According to Israeli political and military assessments, Tehran, which has shored up dictator Bashar Assad in the Syrian civil war, has been working to create air and naval bases in Syria, from which it can arm the Lebanon-based terror organization Hezbollah and other Shiite groups, as well as carry out attacks of its own against the Jewish state.


On Monday, a senior IDF general warned that the chances of war were higher than ever for 2018 in light of the battlefield victories in the Syrian civil war by Assad and his allies Iran and Hezbollah.
“The year 2018 has the potential for escalation [of military conflict], not necessarily because either side wants to initiate it, but because of a gradual deterioration. This has led us to raise the level of preparedness,” Maj. Gen. Nitzan Alon, head of IDF Operations, told Army Radio in a rare interview.


Lebanon: Russia's New Outpost In The Middle East?





Lebanon: Russia's New Outpost in the Middle East?




After gaining naval and air bases in Syria, Russia may now be setting its sights on Lebanon.
Russian prime minister Dmitry Medvedev has ordered Russia's Defense Ministry to seek a military cooperation agreement with Lebanon.
Moscow wants Lebanese ports to be open to visits by Russian warships and Lebanese airports to be transit points for Russian warplanes, according to the Arabic-language edition of Russian media site Sputnik News (Google English translation here).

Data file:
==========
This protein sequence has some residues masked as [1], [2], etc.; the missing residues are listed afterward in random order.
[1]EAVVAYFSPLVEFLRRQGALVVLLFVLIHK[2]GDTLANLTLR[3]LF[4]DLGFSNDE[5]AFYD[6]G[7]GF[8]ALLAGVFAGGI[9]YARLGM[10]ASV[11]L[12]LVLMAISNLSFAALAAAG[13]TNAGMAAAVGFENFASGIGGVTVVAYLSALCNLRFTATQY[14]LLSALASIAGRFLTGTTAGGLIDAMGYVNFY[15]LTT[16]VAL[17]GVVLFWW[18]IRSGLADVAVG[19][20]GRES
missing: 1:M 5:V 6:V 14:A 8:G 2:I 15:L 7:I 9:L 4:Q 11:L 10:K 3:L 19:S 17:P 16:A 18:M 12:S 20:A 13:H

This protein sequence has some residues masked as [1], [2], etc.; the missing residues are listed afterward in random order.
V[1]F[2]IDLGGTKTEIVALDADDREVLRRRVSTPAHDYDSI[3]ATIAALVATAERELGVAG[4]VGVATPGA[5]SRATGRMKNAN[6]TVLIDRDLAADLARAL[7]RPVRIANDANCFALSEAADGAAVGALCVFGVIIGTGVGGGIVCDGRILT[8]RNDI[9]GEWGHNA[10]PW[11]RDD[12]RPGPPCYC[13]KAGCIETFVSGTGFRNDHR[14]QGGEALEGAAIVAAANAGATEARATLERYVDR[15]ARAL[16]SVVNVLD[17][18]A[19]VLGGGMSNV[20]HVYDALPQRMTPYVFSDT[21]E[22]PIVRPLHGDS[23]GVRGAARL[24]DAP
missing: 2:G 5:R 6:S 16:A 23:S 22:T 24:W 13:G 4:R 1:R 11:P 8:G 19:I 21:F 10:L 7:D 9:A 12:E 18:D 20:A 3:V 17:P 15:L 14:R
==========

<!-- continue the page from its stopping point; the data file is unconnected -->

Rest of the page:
The agreement would cover a broad range of activities, including joint exercises, counterterrorism cooperation and Russian trainers for the Lebanese military.
Interestingly, while the Arabic edition of Sputnik News reported the Russian plan, no mention could be found in the English-language editions of several Russian publications. Nor in mainstream Arab news media such as Al Jazeera or Lebanon’s The Daily Star.
However, the Russian plan was reported by pro-Iranian publications such as al-Mayadeen—which is considered close to Hezbollah—and the Hezbollah-affiliated site al-Manar (Google English translations here and here).

What's going on? A Russo-Lebanese military agreement is notable because unlike neighboring Syria, Lebanon and its military have been oriented toward the West. While the Lebanese Armed Forces (LAF) do use some Russian weapons such as tanks and rifles, in 2008 the LAF turned down offered Moscow's offer of ten free MiG-29 fighters.